ATM :: The compelling case for investing in stocks/equity MFs

V K Vijayakumar | Tuesday, 11 August 2015 – 6:40am IST | Agency: dna | From the print edition


Do you know that an investment of Rs 9,500 in 100 shares of Infosys in its IPO in 1994 (everyone who applied for shares got allotment) is today worth around Rs 5.5 crore? Do you know that an investment of Rs 1,000 in 10 shares of Wipro (Rs 100 face value) in 1980 is today worth around Rs 54 crore? Those who are not familiar with the “magic of the stock market” will find it difficult to believe these spectacular investment success stories. But these are facts. Many companies like Eicher Motors, Page Industries etc in recent times have generated phenomenal returns for investors. Stock markets have the ability to create incredible wealth.

Is it possible for you to promote and build a great company like Infosys or Wipro or Eicher Motors?

Vast majority of readers will answer in the negative. Great companies are founded by visionary entrepreneurs. These visionaries, like geniuses in other walks of life, are very rare. They create jobs for the people, contribute to economic growth and create incredible wealth for investors. A great merit of the capital market is that it enables ordinary investors to participate in the sharing of this wealth. Thus, while a few extra ordinary entrepreneurs create wealth, large number of ordinary investors participates in the sharing of that wealth. This makes growth more inclusive.

The BSE Sensex was 100 in 1979. At present it is around 28000. This means, the Sensex has multiplied 280 times in the last 36 years, giving an annualised return of 16.75%. This is substantially higher than returns from other asset classes like fixed deposits, gold or PPF.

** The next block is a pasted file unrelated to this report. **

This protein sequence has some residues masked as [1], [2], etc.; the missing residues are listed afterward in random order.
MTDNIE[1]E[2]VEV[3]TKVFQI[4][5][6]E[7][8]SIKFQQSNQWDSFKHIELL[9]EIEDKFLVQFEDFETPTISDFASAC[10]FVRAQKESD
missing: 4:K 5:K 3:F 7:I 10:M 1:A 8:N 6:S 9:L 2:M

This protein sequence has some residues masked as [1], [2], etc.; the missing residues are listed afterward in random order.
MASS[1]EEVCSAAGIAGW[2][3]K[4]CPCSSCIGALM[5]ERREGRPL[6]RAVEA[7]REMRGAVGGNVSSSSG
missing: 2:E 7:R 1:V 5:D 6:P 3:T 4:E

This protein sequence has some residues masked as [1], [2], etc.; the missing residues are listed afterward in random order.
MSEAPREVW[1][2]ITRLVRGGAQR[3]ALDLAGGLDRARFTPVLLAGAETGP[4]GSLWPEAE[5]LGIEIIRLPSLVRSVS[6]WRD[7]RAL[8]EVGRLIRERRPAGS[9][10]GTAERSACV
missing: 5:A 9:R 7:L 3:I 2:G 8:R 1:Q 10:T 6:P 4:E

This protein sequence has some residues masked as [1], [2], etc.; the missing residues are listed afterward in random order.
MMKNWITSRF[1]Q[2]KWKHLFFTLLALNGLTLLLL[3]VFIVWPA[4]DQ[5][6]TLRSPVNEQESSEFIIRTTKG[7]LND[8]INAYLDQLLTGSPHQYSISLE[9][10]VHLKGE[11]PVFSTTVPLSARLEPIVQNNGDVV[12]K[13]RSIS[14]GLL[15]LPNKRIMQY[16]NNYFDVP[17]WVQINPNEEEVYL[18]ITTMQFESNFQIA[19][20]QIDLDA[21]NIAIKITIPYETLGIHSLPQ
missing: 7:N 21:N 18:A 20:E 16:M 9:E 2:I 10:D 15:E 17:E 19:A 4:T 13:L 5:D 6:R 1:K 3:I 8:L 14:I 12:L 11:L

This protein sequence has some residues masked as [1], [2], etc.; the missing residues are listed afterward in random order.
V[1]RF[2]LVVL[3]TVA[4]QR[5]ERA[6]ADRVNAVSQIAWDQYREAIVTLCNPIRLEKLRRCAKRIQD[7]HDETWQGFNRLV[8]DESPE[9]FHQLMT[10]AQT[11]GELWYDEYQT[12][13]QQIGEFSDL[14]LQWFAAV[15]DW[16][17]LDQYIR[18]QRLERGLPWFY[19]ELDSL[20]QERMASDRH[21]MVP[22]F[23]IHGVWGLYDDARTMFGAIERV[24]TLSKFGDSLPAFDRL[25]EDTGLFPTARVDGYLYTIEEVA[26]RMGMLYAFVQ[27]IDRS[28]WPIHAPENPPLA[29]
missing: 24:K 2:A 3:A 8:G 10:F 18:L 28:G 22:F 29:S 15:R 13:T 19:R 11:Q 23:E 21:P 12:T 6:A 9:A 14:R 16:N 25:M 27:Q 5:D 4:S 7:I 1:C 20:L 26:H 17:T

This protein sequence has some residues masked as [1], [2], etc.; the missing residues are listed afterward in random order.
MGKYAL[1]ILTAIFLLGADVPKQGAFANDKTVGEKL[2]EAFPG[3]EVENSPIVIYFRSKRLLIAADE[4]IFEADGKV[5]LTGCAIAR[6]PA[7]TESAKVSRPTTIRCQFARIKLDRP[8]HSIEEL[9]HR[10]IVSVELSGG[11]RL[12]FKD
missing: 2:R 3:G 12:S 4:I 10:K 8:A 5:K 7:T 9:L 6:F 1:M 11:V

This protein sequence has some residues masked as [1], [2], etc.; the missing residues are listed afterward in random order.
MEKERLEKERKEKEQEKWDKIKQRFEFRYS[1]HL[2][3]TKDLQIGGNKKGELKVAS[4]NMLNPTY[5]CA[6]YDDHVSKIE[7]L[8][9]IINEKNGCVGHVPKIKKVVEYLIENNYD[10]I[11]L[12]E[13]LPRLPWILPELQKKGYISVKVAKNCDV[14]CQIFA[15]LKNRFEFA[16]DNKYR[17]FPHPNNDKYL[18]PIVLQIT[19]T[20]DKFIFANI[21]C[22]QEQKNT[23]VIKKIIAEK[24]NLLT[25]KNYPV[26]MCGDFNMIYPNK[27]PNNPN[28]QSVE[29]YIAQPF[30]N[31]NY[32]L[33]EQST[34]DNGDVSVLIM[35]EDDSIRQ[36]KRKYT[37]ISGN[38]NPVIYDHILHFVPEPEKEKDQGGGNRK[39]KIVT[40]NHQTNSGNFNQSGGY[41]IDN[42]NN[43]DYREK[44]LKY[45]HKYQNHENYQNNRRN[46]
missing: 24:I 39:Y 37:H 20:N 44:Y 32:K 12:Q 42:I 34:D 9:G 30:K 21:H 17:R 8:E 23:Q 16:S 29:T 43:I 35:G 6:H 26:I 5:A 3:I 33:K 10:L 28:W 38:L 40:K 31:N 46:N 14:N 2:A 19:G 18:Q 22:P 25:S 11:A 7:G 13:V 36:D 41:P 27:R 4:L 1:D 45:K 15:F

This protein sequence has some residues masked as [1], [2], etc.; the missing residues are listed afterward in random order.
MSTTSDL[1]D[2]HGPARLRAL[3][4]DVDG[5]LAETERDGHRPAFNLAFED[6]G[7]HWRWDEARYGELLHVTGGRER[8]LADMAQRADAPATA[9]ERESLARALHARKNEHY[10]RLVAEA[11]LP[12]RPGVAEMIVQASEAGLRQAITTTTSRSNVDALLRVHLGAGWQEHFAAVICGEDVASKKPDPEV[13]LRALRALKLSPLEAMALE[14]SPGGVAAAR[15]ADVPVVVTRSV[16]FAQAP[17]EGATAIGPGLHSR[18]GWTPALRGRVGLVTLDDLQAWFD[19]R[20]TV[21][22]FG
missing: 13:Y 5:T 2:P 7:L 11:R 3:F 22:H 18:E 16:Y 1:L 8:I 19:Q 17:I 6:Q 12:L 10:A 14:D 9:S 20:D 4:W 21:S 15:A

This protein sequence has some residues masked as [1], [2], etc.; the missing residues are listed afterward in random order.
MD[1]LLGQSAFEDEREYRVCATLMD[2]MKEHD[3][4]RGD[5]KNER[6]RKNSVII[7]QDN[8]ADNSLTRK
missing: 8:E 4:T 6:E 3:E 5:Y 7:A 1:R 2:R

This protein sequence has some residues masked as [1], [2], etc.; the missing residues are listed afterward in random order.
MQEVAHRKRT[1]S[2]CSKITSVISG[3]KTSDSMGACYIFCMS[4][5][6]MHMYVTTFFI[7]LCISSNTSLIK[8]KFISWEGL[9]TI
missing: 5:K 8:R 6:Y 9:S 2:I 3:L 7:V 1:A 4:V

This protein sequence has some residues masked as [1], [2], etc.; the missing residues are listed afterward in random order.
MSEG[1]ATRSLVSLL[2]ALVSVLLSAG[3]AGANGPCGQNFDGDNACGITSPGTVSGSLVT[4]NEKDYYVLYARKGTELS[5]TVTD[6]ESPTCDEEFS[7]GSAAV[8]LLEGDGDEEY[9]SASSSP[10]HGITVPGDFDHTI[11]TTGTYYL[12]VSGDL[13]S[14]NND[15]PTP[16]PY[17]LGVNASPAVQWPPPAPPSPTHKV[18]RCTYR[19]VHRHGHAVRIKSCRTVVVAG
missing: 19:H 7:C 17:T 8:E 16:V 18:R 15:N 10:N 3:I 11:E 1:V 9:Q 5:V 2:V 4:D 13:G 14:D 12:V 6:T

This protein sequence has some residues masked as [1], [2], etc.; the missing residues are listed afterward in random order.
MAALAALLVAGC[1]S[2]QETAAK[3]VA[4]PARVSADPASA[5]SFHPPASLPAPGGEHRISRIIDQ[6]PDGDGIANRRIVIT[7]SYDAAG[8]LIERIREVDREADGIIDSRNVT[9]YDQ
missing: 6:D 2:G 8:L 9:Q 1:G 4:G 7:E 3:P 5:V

Why stocks give such phenomenal returns?

The answer lies in the dynamics of economic growth. As an economy grows, the share of agriculture in GDP declines and the share of industry and services increases. Agriculture can, at best, grow by an average of 4% a year while industry and services can grow by 8% or 10% or more on a sustained basis. Big business enterprises are organised as public limited companies allowing the public to become share holders. Thus, while great entrepreneurs create wealth, a large number of ordinary investors benefit from this wealth creation. Some industries can sustain high growth rates for a long period of time. In a competitive environment the best companies survive and grow. And the very best will expand and grow from internal cash accruals leading to explosion in profitability. When profits explode, share prices rise manifold, creating incredible wealth for shareholders.

The opposite also is true. Investment in poor quality stocks lead to wealth destruction. Investment in poor quality stocks can be enormously risky since they might cause massive wealth destruction. A major mistake committed by retail investors is that many of them invest in low priced (low quality) stocks expecting big capital appreciation. Often, this results not in wealth creation, but in wealth destruction.

Direct investment in stocks requires some expertise. For those who do not have the expertise or the time for direct investment in stocks, it would be better to entrust their money with experts who invest their money in good securities. This is the essence of mutual fund investment. Mutual funds also have given excellent returns in India. There are funds that have given annualised return of more than 20% for the last 20 years. During the last 15 years, the average annual return from equity mutual funds has been 21.09% with the best fund giving 26.62% and the worst fund giving 13.71%. Remember that these are tax-free returns. Dividend from equity/equity funds and long-term capital gains (capital gains from sale of shares/ equity funds after holding the same for a year) are exempt from tax.

In 1991 when India initiated economic reforms, the net profit of India’s corporate sector was Rs 6,400 crore. Now, India has several companies making a net profit of around Rs 10,000 crore each. The net profit of India’s corporate sector presently stands above Rs 4 lakh crore. This is likely to rise to above Rs 10 lakh crore by 2020. We are living at a time when India is emerging as the fastest growing economy in the world. This will lead to an explosion in corporate profitability and unprecedented wealth creation.

The writer is investment strategist at Geojit BNP Paribas

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